Yeah, sorry was looking at the wrong project. This one is worse than cheating. You would need to compile one version of each algorithm depending on the blur-size, and then select the right one at runtime. But whatever works for you.

the Battle for the Fastest Blur continues…

Don’t the templated parameters mean that any implementation you use (blur size, contrast) will be baked-in at compile time?

Depends on your use case! I don’t know the structure @reFX works within, but if portability and a sane maintainable api to work in a bunch of developers is your game, I have no argument with his criticism.

It’s inappropriate for an API, but in my case where I have strict control and nobody to answer to (except my future self, who, when this invariably no longer works with whatever pixel format I naively throw at it in 2024, will revisit this comment in shame), it works for now.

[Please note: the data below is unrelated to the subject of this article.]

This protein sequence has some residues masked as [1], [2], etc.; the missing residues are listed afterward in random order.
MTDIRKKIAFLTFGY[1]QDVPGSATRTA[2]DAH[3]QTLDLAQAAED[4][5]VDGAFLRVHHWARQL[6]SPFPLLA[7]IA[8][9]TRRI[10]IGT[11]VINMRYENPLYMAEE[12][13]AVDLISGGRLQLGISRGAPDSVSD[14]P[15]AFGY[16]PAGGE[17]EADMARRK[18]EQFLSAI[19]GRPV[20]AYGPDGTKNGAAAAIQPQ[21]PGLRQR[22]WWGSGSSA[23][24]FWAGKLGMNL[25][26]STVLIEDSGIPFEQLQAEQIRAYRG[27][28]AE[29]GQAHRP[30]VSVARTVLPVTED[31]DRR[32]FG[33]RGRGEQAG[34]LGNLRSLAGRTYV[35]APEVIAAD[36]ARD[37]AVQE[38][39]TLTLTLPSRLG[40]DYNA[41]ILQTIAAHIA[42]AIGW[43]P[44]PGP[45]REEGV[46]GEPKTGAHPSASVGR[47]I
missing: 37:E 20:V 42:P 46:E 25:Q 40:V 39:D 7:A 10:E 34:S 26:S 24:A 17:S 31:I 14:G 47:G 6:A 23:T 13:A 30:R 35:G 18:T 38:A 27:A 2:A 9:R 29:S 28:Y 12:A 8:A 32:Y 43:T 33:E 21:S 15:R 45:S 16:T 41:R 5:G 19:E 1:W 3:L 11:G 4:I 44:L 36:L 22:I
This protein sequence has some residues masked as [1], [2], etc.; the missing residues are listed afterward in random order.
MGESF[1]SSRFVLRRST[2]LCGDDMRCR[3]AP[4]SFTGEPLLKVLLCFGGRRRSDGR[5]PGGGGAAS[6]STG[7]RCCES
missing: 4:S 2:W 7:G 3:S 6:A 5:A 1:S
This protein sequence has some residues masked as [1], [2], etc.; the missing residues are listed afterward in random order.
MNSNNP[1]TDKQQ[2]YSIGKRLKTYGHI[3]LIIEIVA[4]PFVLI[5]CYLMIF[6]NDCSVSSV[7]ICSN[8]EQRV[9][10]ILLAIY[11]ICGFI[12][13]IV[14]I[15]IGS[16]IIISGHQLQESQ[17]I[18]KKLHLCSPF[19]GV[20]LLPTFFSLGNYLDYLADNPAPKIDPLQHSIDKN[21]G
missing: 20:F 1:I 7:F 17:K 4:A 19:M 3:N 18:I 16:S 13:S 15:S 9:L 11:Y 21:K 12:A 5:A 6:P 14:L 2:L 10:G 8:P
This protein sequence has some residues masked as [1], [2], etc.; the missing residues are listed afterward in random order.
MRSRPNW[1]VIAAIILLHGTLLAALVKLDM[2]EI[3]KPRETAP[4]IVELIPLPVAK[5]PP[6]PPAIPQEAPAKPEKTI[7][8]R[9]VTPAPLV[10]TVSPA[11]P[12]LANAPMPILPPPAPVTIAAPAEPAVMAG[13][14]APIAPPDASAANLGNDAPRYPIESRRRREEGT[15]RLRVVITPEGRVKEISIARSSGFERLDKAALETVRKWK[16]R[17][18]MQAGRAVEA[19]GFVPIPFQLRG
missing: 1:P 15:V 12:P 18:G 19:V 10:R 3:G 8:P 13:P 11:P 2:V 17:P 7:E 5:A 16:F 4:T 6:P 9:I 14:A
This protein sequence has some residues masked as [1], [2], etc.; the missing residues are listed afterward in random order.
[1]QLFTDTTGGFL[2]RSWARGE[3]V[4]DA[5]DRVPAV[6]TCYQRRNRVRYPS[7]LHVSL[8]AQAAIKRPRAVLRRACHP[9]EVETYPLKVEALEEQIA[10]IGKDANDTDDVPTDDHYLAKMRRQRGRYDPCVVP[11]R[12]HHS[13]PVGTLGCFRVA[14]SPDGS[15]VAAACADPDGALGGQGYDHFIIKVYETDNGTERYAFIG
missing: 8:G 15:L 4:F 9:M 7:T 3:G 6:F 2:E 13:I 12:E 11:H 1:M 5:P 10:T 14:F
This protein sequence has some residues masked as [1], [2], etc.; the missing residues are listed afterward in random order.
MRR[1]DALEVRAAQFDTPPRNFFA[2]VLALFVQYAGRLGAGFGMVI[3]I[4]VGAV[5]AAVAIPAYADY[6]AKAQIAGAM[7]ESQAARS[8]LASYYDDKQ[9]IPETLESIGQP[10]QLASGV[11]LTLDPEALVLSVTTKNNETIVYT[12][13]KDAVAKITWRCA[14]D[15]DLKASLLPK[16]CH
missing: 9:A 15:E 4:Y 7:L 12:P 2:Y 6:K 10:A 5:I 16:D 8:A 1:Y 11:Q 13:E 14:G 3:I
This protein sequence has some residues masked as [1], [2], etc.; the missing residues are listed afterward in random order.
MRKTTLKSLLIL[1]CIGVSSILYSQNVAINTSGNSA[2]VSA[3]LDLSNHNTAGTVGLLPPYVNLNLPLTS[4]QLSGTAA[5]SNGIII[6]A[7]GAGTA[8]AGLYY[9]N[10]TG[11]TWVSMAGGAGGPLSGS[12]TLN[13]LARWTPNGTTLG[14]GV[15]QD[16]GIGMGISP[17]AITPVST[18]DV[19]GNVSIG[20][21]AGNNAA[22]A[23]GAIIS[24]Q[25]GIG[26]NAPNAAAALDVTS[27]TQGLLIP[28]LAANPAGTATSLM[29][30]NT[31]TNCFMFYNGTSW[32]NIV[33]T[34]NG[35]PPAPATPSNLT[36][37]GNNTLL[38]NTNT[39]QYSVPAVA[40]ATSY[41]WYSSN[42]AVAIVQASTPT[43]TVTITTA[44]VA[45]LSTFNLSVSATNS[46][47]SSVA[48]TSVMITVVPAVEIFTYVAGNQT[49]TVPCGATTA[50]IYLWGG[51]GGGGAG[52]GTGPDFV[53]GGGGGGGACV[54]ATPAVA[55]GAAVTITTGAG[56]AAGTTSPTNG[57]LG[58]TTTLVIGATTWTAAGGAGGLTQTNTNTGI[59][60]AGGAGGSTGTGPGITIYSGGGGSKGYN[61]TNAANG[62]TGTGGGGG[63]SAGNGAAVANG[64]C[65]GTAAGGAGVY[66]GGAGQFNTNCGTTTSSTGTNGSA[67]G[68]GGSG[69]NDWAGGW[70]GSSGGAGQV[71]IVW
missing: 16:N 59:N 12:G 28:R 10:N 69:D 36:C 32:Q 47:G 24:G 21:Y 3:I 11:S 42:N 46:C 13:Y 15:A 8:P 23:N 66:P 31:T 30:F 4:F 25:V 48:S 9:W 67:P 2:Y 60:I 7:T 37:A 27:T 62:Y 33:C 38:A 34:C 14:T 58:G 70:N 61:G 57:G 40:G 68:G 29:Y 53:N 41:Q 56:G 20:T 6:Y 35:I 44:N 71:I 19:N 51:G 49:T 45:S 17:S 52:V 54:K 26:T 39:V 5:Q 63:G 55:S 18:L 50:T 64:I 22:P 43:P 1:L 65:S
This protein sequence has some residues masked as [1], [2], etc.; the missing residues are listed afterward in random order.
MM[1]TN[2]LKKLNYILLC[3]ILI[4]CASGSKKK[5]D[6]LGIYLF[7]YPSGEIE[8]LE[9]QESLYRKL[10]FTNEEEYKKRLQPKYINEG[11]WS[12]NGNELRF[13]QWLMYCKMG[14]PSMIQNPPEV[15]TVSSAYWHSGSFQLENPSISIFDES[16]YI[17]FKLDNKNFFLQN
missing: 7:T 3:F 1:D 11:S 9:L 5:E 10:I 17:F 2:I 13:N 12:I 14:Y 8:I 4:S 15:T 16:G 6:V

As for templating pixel type, you’d have to template the color channel count though and re-write some of the code to use it. It assumes RGBA in the specific layout that work with the pointer math in the method.

It would mean that

blurImage<10> (image);
blurImage<15> (image):
blurImage<20> (image);

would all get stampted out as separate functions. Not the worst thing in the world, but I doubt it’d be a significant performance gain - I’d be interested in seeing it run in a profiler against other approaches.

I looked at templating my approach, since dynamically allocating different amounts of memory based on the blur size was very inefficient.

In the end I settled on capping the blur size to 255 and just allocating the max memory needed. So it’s less efficient on memory usage, but much better for CPU which is the thing that needs addressing.

Doesn’t look like any of the other approaches make use of juce::ThreadPool which I found to have a huge impact, so I’d be interested in seeing if the other approaches have similar gains.

@reFX the algorithm is run sequentially over all 4 channels. It works well with the default JUCE premultiplied ARGB image format.